The latest in a series of bestselling international cookbooks is packed with more than 600 recipes defining authentic Chinese home cooking. China: The Cookbook is a wide-ranging collection of recipes that showcase the rich culinary diversity across the country. Co-author Kei Lum Chan demonstrates a traditional Chinese breakfast, which includes scrambled eggs with shrimp and rice.

To purchase China: The Cookbook, please CLICK HERE.



Preparation time: 10 MINUTES

Cooking time: 5 MINUTES

Serves: 4




Season the shrimp (prawns) with 1⁄2 teaspoon salt and rub well, then rinse.

Bring a saucepan of water to a boil, add the shrimp, and blanch for 1 minute. Drain and rinse under cold water.

Beat the egg whites until fluffy. Add the lard and stir to mix. Add the egg yolks and remaining salt, and beat well, then mix in the shrimp.

Heat the oil in a wok or large skillet (frying pan) to 340°F/170°C, or until a cube of bread browns in 45 seconds.

Once hot, turn off the heat and pour in the eggs. Using a spatula (fish slice), push the eggs and shrimp to one side of the wok to form layers of cooked eggs. Transfer to a plate when the eggs are just under cooked. (If the oil has cooled down before the eggs are cooked, put the wok back on low heat to finish cooking the eggs.)

Transfer to a plate and serve immediately. Serve with rice.


Region: Zhejiang

Preparation time: 15 Minutes

Cooking Time: 3 Hours 30 Minutes

Serves: 4


  • 1 (1-lb 2-oz/ 500-g) boneless, skin-on pork belly
  • 1 teaspoon vegetable oil
  • 2 tablespoons brown sugar
  • 1 tablespoon red yeast rice or cherry juice
  • 1/4 oz/ 10 g ginger (about 3/4-inch/ 2-cm-length piece), sliced
  • 2 Beijing scallions or 6 scallions (spring onions), cut into 1 1/2-inch/ 4-cm lengths
  • generous 1 1/2 cups (13 fl oz/ 375 ml) Shaoxing wine
  • 1 tablespoon rock sugar
  • 3 tablespoons light soy sauce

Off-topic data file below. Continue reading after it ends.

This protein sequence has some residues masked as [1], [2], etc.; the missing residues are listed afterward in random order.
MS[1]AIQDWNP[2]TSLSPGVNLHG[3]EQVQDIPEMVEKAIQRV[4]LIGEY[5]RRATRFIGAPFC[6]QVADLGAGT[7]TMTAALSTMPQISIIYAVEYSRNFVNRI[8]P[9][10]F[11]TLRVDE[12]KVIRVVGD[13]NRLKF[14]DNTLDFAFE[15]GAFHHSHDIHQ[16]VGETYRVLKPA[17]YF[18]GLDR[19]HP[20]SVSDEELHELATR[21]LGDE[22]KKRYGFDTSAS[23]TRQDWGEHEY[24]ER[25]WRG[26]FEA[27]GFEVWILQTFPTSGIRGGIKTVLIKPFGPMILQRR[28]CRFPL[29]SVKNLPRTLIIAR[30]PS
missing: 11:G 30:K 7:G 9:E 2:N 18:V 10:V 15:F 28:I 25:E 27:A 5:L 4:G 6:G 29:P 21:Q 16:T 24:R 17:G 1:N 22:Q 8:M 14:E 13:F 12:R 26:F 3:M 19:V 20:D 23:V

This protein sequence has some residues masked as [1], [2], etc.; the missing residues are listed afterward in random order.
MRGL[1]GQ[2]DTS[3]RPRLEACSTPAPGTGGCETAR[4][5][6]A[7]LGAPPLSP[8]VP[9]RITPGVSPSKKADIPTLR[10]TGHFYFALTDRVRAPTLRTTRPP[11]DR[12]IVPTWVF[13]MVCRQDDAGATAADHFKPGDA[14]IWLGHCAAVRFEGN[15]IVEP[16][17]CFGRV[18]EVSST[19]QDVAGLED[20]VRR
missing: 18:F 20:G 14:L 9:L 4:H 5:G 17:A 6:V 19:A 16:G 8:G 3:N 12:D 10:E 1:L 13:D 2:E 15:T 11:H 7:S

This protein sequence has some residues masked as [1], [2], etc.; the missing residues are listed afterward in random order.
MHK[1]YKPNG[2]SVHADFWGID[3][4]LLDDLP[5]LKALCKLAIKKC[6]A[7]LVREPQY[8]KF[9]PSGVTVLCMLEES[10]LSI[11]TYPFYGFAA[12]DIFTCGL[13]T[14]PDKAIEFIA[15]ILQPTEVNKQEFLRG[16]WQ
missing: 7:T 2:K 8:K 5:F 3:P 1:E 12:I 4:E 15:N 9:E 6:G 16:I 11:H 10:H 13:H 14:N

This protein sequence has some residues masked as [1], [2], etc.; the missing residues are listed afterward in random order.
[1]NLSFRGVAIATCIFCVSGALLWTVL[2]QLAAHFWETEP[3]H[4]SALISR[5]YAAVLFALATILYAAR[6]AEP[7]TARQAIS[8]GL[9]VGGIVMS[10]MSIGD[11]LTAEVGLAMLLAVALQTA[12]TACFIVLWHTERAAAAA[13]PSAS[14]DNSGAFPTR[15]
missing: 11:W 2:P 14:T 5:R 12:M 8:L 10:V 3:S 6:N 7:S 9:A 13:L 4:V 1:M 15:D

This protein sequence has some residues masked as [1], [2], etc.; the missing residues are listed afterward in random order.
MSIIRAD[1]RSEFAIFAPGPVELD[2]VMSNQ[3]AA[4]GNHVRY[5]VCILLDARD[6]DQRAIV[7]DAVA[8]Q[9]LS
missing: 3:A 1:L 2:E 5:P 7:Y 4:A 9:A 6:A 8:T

• 11 oz/ 300 g green bok choy
  • cilantro (coriander) leaves, to garnish (optional)
  • steamed rice, to serve


Dongpo Pork is named after Su Dongpo (1037–1101) of the Song Dynasty. Not only was Su a renowned essayist and revered poet, he was also a great gastronome—his poem on how to cook pork was probably one of the earliest writings on slow cooking. Dongpo pork was one of his many creations and a favorite dish throughout China.

Place the pork belly, skin facing down, on a cutting board. Trim the meat to an even thickness and scrape the skin clean, then rinse the pork under cold running water.

Put the pork in a large saucepan and add enough water to cover it completely. Bring to a boil over high heat and blanch the pork for 20 minutes. Skim the froth and scum off the surface, if needed. Drain and rinse well under cold running water for 5 minutes until cooled. Place the pork on the cutting board, skin facing down. Cut the lean meat into 4 equal quadrants without cutting through the skin.

Heat 1 teaspoon oil in a saucepan, add the brown sugar, and cook over low heat for 2–3 minutes until caramelized. Stir in 2 tablespoons water, carefully place the pork into the caramel, skin-side down, and then turn over to ensure the pork is covered in the caramel. Turn off the heat.